Can I give everything to the “love of my life” and keep it secret?
NO DISCLOSURE TO OMITTED HEIRS?
Up until 1997 a person could legally change his or her estate plan and the people previously benefited did not have any legal way to find out what the situation was. Before the law was changed to require disclosure as it is now, the state legislature committee reviewing the proposed legislation was presented with a case of a 90-year-old man who met the “love of his life” on a bar stool and married her three months later.
He then changed his entire estate plan to disinherit his three children and six grandchildren and to leave everything to his new wife. At that time, the persons administering the 90-year-old man’s estate could legally refuse to tell his children and grandchildren what happened to his estate and could legally refuse to provide any of the documentation. The family was left in this type of situation with no alternative but to pursue expensive and timely court litigation.
THE LAW NOW REQUIRES DISCLOSURES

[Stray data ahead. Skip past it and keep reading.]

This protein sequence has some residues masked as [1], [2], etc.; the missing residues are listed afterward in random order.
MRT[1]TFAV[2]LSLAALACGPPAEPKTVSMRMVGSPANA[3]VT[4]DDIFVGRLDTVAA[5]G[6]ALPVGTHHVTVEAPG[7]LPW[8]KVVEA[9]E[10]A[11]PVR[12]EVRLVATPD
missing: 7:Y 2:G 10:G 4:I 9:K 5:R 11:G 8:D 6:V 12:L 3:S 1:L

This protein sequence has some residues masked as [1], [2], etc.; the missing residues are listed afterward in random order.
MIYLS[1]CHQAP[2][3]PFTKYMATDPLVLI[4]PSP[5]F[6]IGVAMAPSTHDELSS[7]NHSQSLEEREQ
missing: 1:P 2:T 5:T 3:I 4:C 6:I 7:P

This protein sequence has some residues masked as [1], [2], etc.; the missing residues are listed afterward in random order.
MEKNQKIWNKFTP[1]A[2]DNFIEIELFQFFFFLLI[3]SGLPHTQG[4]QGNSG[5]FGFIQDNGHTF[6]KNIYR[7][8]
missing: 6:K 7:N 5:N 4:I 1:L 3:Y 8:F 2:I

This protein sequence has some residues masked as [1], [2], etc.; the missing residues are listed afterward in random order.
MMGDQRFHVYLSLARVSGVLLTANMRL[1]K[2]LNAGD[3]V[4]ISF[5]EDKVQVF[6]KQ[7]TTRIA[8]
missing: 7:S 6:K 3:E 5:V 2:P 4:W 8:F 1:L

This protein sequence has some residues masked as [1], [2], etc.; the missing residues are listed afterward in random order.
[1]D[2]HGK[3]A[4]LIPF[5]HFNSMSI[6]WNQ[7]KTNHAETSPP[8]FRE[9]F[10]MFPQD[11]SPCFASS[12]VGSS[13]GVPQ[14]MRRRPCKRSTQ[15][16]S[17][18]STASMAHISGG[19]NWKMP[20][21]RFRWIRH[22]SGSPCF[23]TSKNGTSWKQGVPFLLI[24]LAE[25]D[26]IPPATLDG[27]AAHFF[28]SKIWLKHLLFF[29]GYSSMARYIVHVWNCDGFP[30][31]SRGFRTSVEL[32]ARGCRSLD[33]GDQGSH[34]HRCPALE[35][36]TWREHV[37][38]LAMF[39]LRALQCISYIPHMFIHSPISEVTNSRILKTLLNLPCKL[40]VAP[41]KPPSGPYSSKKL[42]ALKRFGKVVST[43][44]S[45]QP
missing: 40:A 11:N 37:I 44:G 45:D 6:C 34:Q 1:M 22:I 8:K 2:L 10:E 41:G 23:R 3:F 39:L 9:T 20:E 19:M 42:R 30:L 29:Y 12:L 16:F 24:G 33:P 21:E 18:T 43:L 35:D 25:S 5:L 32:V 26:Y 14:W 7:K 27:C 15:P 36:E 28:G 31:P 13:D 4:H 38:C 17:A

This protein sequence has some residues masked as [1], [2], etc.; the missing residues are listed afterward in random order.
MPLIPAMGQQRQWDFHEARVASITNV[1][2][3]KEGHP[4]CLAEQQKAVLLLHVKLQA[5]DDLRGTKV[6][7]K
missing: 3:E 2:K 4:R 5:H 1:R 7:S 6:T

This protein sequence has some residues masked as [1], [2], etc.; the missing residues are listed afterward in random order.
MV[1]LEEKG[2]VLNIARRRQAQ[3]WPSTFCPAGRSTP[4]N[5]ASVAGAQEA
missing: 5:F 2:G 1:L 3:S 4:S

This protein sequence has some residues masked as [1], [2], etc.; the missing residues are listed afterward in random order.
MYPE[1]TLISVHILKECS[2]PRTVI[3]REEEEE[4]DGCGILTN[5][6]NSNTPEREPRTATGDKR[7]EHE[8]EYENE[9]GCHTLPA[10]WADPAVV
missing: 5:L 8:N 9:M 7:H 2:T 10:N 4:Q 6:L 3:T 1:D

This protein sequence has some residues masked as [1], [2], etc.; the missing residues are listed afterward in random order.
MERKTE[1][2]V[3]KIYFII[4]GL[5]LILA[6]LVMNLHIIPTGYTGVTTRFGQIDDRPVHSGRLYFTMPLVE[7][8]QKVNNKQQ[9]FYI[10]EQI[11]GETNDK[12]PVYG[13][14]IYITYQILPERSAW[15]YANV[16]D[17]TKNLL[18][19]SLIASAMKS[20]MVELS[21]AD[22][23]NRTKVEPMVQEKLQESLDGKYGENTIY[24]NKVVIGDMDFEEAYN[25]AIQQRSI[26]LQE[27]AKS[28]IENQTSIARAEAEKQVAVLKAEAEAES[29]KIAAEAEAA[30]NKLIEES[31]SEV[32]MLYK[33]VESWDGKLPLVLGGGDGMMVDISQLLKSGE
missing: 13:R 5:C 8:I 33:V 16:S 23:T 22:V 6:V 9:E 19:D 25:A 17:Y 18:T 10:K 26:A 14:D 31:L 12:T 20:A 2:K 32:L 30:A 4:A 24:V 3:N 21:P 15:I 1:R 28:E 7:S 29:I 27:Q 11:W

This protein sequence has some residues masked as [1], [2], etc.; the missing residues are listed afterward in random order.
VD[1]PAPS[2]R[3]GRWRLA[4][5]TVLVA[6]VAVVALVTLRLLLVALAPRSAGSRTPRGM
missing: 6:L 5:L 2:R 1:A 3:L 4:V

Where there is a living trust which becomes permanent on death and no probate court proceeding, there is no access to the trust document or its terms unless the successor trustee provides it. In a typical living trust situation, the person who established the living trust is the trustee of his or her own trust. The trust document provides for somebody else to be a successor trustee when the person establishing the trust either resigns or becomes deceased and no longer able to be the trustee. Upon the death of the person establishing a trust, the trust typically becomes permanent and irrevocable. The California probate code now provides that the trustee has a duty to provide a true and complete copy of a revocable trust after it has become a revocable to not only the beneficiaries named in the trust but also to any heir of a deceased person who requests a copy of the trust. The beneficiaries are the people named in the trust who are to receive benefits from the trust. Persons who are legal heirs have no legal right to receive benefits from the trust unless they are actually named as beneficiary of the trust. The term “heir” basically refers to a person who would be entitled to inherit from a deceased person if there were no will or no trust establishing who is to be paid the estate of the deceased person.